After Rajiv Gandhi came into power, an agreement was signed and the idea of having a Register of Citizens, that later was described as the NRC (National Register of Citizens) in its present form was sought to be put together in Assam, although that process has taken a long time. That time onwards, the process of identification of “foreigners” started, who had either to be deported or sent to detention camps and they would be denied the right to vote. This demand started from Assam.
During the political campaign to build the Ram temple at Ayodhya (that culminated in the demolition of the Babri mosque in December 1992), the BJP and the RSS claimed that as in Assam, a process would take place in the districts of Bengal like Malda, Murshidabad and Nadia, that border Bangladesh, to identify “foreigners” or illegal migrants. These claims sometimes got a lot of publicity while on other occasions, remained low key. However, over the last 10 years, the demand to identify illegal immigrants was raised many times. It became an important part of BJP’s campaign strategy, especially over the last three-four years. This is a reason for the rise of BJP in national politics.
Though it is said that this campaign is all about the identification of illegal migrants, it is an anti-Muslim campaign. With this, there has been a new beginning to Hindu communal politics in Bengal because over the last 40-50 years, communalism was largely absent in Bengal politics.
Many more aspects have become associated with this campaign. What is now being described as demands of the Matuas belonging to the Namashudra community (considered low caste persons), many of them emigrated from East Pakistan after 1947; then there another surge of emigrants around 1971 with the birth of Bangladesh. Even afterwards, people from this community came to Bengal. When those belonging to the Namashudra community came to Bengal, like other refugees, they did not have any documents (to prove their citizenship). As they have been staying here for generations, they became naturalised Indians over time and like other Indians, they also got their own ration cards, voter identity cards, and more recently, Aadhar cards and PAN (Permanent Account Number) cards. They didn’t have any other proof of their citizenship. This issue has again come up. But then who has a separate citizenship proof?
Behind the demand for proof of citizenship is the NRC in Assam. It has become the responsibility of a resident to prove whether she or he is a citizen of India. They have to provide evidence of where you were born or where your parents were born. As we have seen in Assam, this is almost impossible in most cases. The process, however, becomes an arbitrary means of deciding who should be a citizen and who should be a “foreigner” – who I want and who I don’t want.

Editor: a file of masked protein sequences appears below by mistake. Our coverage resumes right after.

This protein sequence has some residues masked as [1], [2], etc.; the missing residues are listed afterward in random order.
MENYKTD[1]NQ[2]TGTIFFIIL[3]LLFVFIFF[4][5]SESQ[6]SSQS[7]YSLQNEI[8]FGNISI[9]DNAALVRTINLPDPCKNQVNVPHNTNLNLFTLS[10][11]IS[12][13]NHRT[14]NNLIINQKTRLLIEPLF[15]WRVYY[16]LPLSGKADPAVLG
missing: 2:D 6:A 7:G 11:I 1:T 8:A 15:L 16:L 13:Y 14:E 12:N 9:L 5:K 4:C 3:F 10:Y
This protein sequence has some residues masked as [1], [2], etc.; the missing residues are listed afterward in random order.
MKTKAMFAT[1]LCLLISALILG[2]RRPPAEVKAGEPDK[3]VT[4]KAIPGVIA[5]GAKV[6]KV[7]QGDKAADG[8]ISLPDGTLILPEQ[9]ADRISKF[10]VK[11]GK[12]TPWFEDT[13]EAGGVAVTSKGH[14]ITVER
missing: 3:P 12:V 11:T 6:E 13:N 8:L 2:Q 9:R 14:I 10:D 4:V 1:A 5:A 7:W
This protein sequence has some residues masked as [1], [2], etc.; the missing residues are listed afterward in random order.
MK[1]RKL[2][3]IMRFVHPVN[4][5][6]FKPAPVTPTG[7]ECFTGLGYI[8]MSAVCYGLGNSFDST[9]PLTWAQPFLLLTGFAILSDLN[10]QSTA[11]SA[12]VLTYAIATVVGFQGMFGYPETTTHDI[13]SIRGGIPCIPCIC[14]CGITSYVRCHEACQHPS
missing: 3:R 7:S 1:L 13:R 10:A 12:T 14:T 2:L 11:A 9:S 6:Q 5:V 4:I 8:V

We are aware of the terrible situation in Assam due to the NRC and the Citizenship (Amendment) Act (CAA) and this will now happen in Bengal by forming NRC. The main substance of the amended law is that if you are not a Muslim, you are not an illegal migrant and you automatically become an Indian citizen without submitting any documentary proof of citizenship, such as a visa or a passport. This discrimination between Hindus and Muslims has been made in the amended Act.
In certain parts of Bengal, in particular districts, this campaign has gathered momentum and it is clearly communal in character. I will add a point in this context. The BJP’s ascendancy in electoral politics by highlighting communal issues is something I think the party itself did not expect.
The BJP is also giving importance to another issue. It is arguing that if the same political party is in power in the Centre and also in the state, Bengal would benefit and gain economically, and that it does not make sense squabbling with New Delhi. Now this is not campaigning along communal lines. This means that the BJP is forced to include issues other than communal ones in its electoral strategy. I repeat that communalism, which was almost absent in Bengal’s politics after Independence and certainly after the 1960s, has certainly come back now and raised its ugly head again.
Political parties opposed to BJP are claiming that communalism does not go hand in hand with Bengali culture. But it seems that these parties have not been successful in convincing many people.
Some things are getting mixed up here. If you look at the past, communal politics and communal thought processes were very much present in the state before Independence – there was Hindu communalism as well as Muslim communalism. In the last 50 years, however, communal politics has, by and large, been absent in Bengal.
The new strand of communal politics that has come to Bengal has come from outside the state. The kind of communal discourse and politics that have been prevalent in North India have now come to West Bengal. Views of leaders of these political outfits from other parts of India, such as Uttar Pradesh are now being propagated in Bengal. Their communal slogans and ideas have now arrived here.